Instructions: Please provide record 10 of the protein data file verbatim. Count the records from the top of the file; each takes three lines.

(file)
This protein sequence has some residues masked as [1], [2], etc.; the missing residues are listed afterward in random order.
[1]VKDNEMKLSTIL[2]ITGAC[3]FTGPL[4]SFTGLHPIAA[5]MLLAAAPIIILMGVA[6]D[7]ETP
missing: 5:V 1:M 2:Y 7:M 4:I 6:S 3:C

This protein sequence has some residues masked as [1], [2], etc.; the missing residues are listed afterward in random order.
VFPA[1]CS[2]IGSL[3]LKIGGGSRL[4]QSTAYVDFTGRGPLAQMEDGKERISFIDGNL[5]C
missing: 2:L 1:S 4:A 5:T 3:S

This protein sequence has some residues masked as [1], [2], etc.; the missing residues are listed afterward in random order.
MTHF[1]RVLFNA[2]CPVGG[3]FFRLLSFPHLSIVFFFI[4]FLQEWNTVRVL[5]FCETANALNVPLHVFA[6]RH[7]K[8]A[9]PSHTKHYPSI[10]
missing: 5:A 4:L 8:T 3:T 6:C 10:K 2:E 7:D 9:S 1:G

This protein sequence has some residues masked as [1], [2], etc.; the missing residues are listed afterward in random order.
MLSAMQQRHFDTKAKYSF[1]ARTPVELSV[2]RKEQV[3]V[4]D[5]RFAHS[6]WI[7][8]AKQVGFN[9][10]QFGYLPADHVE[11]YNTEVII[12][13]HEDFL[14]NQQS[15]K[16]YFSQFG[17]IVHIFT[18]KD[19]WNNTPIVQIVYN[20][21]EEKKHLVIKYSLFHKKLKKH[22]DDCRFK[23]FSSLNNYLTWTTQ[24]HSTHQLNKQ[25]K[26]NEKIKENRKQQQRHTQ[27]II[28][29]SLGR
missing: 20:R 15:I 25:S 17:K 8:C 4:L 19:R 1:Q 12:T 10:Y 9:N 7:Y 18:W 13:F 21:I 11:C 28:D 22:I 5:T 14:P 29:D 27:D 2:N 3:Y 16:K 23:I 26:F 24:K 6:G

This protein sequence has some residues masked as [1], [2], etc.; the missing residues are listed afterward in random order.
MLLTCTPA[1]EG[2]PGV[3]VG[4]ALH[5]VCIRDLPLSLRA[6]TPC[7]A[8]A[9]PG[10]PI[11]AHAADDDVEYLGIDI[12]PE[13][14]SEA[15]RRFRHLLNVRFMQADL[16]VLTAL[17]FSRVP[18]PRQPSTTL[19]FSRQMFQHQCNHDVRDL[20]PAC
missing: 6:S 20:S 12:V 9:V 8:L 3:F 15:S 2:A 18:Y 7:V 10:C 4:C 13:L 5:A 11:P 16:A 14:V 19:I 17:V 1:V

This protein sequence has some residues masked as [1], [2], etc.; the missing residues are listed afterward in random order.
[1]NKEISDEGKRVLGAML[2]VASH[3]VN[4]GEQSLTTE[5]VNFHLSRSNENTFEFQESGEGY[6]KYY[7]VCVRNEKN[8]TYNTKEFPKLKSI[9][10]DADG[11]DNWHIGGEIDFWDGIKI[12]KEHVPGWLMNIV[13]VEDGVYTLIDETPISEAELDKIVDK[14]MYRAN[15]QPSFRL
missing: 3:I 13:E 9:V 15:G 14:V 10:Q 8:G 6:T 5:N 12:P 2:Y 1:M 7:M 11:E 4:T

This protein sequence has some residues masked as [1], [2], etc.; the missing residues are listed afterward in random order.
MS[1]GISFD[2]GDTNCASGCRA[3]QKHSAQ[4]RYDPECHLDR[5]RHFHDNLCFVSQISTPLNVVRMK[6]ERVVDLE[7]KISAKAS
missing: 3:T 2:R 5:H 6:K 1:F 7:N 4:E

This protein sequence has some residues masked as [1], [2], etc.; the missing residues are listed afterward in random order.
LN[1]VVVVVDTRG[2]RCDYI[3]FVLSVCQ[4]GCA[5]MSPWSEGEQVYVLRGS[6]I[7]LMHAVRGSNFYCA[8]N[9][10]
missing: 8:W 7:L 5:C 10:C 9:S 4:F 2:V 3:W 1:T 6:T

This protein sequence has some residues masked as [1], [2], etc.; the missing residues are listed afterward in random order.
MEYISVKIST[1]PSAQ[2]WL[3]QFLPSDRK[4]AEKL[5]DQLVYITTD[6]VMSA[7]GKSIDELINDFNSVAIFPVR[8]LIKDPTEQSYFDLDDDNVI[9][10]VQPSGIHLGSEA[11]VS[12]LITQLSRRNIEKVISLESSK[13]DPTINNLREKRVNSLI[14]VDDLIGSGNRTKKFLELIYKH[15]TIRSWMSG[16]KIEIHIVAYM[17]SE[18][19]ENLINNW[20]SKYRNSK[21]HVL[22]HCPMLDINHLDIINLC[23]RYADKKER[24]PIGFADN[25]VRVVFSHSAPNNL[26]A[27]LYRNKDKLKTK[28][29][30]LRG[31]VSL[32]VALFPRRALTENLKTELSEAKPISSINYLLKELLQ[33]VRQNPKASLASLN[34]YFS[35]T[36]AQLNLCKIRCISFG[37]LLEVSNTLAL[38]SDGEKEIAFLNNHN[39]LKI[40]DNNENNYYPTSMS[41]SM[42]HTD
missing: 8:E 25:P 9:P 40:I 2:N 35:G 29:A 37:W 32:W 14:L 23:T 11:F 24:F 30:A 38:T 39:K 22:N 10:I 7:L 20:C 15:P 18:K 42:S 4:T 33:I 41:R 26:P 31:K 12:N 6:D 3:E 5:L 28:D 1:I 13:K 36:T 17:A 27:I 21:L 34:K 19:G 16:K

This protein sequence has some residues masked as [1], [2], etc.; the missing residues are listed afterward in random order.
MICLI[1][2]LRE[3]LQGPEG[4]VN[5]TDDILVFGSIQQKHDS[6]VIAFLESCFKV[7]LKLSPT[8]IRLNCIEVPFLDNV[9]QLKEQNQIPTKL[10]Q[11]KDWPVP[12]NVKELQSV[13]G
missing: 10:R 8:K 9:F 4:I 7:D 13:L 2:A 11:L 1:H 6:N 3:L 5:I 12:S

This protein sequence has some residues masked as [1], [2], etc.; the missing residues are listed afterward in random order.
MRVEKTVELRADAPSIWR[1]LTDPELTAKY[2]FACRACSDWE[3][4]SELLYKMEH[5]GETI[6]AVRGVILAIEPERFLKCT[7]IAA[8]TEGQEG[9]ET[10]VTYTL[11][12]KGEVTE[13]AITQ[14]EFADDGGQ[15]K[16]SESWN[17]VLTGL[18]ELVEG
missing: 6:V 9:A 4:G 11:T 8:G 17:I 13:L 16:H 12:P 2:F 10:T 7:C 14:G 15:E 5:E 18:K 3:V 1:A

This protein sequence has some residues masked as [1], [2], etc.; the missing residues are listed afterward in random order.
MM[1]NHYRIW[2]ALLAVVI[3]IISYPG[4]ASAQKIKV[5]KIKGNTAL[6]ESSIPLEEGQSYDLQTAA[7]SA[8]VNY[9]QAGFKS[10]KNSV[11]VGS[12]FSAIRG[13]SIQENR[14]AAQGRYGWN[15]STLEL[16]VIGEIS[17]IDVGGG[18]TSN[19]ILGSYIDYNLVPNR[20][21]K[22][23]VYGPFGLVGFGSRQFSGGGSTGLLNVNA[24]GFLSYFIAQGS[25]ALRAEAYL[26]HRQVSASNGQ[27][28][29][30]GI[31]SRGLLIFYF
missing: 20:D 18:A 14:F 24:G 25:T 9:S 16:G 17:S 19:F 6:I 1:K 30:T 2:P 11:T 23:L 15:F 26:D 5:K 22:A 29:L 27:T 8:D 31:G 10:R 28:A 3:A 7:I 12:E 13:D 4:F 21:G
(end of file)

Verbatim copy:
This protein sequence has some residues masked as [1], [2], etc.; the missing residues are listed afterward in random order.
MICLI[1][2]LRE[3]LQGPEG[4]VN[5]TDDILVFGSIQQKHDS[6]VIAFLESCFKV[7]LKLSPT[8]IRLNCIEVPFLDNV[9]QLKEQNQIPTKL[10]Q[11]KDWPVP[12]NVKELQSV[13]G
missing: 10:R 8:K 9:F 4:I 7:D 13:L 2:A 11:L 1:H 6:N 3:L 5:I 12:S